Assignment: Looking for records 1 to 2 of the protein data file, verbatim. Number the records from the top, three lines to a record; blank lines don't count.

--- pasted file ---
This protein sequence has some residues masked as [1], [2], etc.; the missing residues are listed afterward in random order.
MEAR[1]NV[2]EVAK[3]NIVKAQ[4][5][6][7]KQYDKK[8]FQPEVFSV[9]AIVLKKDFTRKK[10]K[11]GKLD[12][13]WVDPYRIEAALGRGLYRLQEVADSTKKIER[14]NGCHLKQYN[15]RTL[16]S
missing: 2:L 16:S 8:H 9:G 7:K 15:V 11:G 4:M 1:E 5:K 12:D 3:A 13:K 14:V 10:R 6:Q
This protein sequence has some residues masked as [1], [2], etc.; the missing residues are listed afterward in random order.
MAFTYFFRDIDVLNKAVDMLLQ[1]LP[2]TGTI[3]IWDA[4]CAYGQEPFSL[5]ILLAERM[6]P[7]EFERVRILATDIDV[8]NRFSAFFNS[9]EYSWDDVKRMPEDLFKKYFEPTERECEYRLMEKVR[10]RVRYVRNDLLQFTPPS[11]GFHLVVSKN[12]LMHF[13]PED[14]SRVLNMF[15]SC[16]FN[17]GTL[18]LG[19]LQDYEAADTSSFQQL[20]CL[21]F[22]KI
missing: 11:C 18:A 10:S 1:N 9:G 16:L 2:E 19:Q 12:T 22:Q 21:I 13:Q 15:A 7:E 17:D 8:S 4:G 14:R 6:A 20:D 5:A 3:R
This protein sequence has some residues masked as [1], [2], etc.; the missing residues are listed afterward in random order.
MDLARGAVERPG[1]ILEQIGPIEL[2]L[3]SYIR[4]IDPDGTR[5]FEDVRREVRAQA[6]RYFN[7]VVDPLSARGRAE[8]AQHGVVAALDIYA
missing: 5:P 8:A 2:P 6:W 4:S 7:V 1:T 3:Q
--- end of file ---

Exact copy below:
This protein sequence has some residues masked as [1], [2], etc.; the missing residues are listed afterward in random order.
MEAR[1]NV[2]EVAK[3]NIVKAQ[4][5][6][7]KQYDKK[8]FQPEVFSV[9]AIVLKKDFTRKK[10]K[11]GKLD[12][13]WVDPYRIEAALGRGLYRLQEVADSTKKIER[14]NGCHLKQYN[15]RTL[16]S
missing: 2:L 16:S 8:H 9:G 7:K 15:V 11:G 4:M 1:E 5:K 12:D 3:A 13:K 14:V 10:R 6:Q
This protein sequence has some residues masked as [1], [2], etc.; the missing residues are listed afterward in random order.
MAFTYFFRDIDVLNKAVDMLLQ[1]LP[2]TGTI[3]IWDA[4]CAYGQEPFSL[5]ILLAERM[6]P[7]EFERVRILATDIDV[8]NRFSAFFNS[9]EYSWDDVKRMPEDLFKKYFEPTERECEYRLMEKVR[10]RVRYVRNDLLQFTPPS[11]GFHLVVSKN[12]LMHF[13]PED[14]SRVLNMF[15]SC[16]FN[17]GTL[18]LG[19]LQDYEAADTSSFQQL[20]CL[21]F[22]KI
missing: 11:C 18:A 10:S 1:N 9:G 16:L 2:E 19:Q 12:T 22:Q 21:I 13:Q 15:A 7:E 17:D 8:S 4:G 14:R 6:A 20:D 5:A 3:R